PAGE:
For example, as already noted above, a new Nissan Leaf EV bought in the UK in 2019 would have lifetime emissions some three times lower than the average new conventional car.
Looking at this over time, in the figure below, shows that while the battery causes higher emissions during vehicle manufacture in “year zero”, this excess carbon debt would be paid back after less than two years of driving.
The chart above shows that the difference in use-phase emissions is relatively large, with the EV saving some two to three tonnes of CO2 equivalent each year in the UK. (The figure falls over time as the electricity mix gets cleaner).
This means that even if a new EV replaces an existing conventional car, it would still start to cut emissions after less than four years of use compared to continuing to run the older vehicle, as shown in the chart below.
This equation would become even clearer were it not for the generous assumption that the existing conventional car has emissions equal to the average new vehicle.
Note that the cumulative lifetime emissions charts above are based on mileage of 150,000km over 12 years, or some 7,800 miles per year, for consistency with the remainder of the article.
This figure is slightly higher than the UK average annual mileage, which fell closer to 7,100 miles in 2017. Even at this lower mileage, however, replacing an existing conventional car with an EV would start cutting emissions within just over four years.
Problematic fuel economy estimates
The ifo study provides an example of the potential pitfalls of using test-cycle fuel economy values instead of real-world performance. The study compared the lifetime emissions from a Mercedes C 220 to the new Tesla Model 3, taking into account emissions associated with vehicle production. It found that the Tesla had emissions between 90% and 125% of the Mercedes over the lifetime of the vehicle.
In other words, despite the headlines it generated, even ifo found that EVs ranged from being slightly better to somewhat worse than a diesel vehicle.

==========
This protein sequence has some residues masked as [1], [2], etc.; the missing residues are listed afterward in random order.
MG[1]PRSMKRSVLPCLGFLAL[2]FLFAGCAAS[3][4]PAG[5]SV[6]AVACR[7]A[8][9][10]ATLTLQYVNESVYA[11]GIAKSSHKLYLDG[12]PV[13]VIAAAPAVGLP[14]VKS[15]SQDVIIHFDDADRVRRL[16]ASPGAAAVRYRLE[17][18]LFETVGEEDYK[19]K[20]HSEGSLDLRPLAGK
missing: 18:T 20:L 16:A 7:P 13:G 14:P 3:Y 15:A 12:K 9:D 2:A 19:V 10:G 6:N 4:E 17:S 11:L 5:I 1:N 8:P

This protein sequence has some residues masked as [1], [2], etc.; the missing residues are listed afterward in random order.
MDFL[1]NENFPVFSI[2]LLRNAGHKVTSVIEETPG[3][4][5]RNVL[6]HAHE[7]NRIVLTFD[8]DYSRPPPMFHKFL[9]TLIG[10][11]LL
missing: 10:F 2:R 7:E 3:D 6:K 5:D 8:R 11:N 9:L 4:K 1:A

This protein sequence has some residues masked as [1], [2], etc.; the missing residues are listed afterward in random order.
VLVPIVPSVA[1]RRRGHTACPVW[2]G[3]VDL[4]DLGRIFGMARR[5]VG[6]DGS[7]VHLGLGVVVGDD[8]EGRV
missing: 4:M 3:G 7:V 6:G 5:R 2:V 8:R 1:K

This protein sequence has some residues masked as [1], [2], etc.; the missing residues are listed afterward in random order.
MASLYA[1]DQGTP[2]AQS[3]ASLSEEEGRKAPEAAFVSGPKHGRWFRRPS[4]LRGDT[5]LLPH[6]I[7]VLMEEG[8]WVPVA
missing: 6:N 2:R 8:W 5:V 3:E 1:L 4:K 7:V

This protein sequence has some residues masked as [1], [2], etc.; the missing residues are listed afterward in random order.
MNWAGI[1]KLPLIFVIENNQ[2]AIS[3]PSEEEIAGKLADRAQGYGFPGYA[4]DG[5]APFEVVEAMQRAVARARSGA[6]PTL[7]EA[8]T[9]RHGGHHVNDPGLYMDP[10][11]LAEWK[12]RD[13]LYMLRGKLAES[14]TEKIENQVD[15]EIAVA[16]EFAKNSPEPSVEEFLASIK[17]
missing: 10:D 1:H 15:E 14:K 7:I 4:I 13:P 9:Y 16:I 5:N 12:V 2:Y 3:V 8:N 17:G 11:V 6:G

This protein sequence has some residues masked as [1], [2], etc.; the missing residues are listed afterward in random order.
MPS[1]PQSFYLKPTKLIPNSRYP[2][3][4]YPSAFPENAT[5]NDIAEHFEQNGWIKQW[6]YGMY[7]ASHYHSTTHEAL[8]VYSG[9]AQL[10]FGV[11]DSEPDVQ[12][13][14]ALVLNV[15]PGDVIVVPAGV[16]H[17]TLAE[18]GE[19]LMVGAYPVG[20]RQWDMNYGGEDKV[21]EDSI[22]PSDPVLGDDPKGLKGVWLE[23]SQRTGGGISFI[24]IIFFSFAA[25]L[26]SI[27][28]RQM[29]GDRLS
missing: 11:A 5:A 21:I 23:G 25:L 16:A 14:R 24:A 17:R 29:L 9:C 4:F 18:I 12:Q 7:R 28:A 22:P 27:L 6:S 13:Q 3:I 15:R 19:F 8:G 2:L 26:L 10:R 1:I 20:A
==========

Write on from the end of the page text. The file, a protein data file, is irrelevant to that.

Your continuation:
The study assumed a fuel economy of 52 miles per gallon (mpg) for the Mercedes, which is significantly higher than the average car in the US (25mpg for petrol vehicles), but similar to average fuel economy in the UK (52mpg for petrol vehicles and 61mpg for diesel vehicles). However, different fuel-economy testing procedures produce quite different results.
While the US EPA fuel economy numbers tend to reflect actual driving conditions, the New European Driving Cycle (NEDC) values used in the EU exaggerate actual vehicle fuel economy by up to 50% – and potentially even more for Mercedes vehicles.
The Tesla Model 3 energy use assumed in the study (241 watt-hours per mile), by contrast, is only 8% smaller than the EPA estimates of real-world use (260 watt-hours/mile). Using more realistic estimates of fuel economy for the conventional vehicle would have a large effect on the results of the ifo analysis, making the EV option preferable to the conventional vehicle.
Large differences in battery emissions
Both the ifo study and the ICCT analysis rely on the same estimate of emissions from battery manufacturing: a 2017 study by the Swedish Environmental Research Institute (IVL). IVL examined studies published between 2010 and 2016, and concluded that battery manufacturing emissions are likely between 150 and 200 kg CO2-equivalent per kWh of battery capacity.
The majority of studies examined by IVL looked at battery production in Asia, rather than in the US or Europe. The IVL study also noted that battery technology was evolving rapidly and that there is great potential for reduction in manufacturing emissions.
The IVL study came under considerable criticism, and in late 2019 received a substantial revision. The IVL researchers now estimate that battery manufacturing emissions are actually between 61 and 106 kg CO2-equivalent per kWh, with an upper bound of 146 kg. The low end estimate of 61 kg is for cases when the energy used from battery manufacturing comes from zero-carbon sources. IVL suggests that this revision was driven by new data for cell production, including more realistic measurements of energy use for commercial-scale battery factories that have substantially expanded in scale and output in recent years.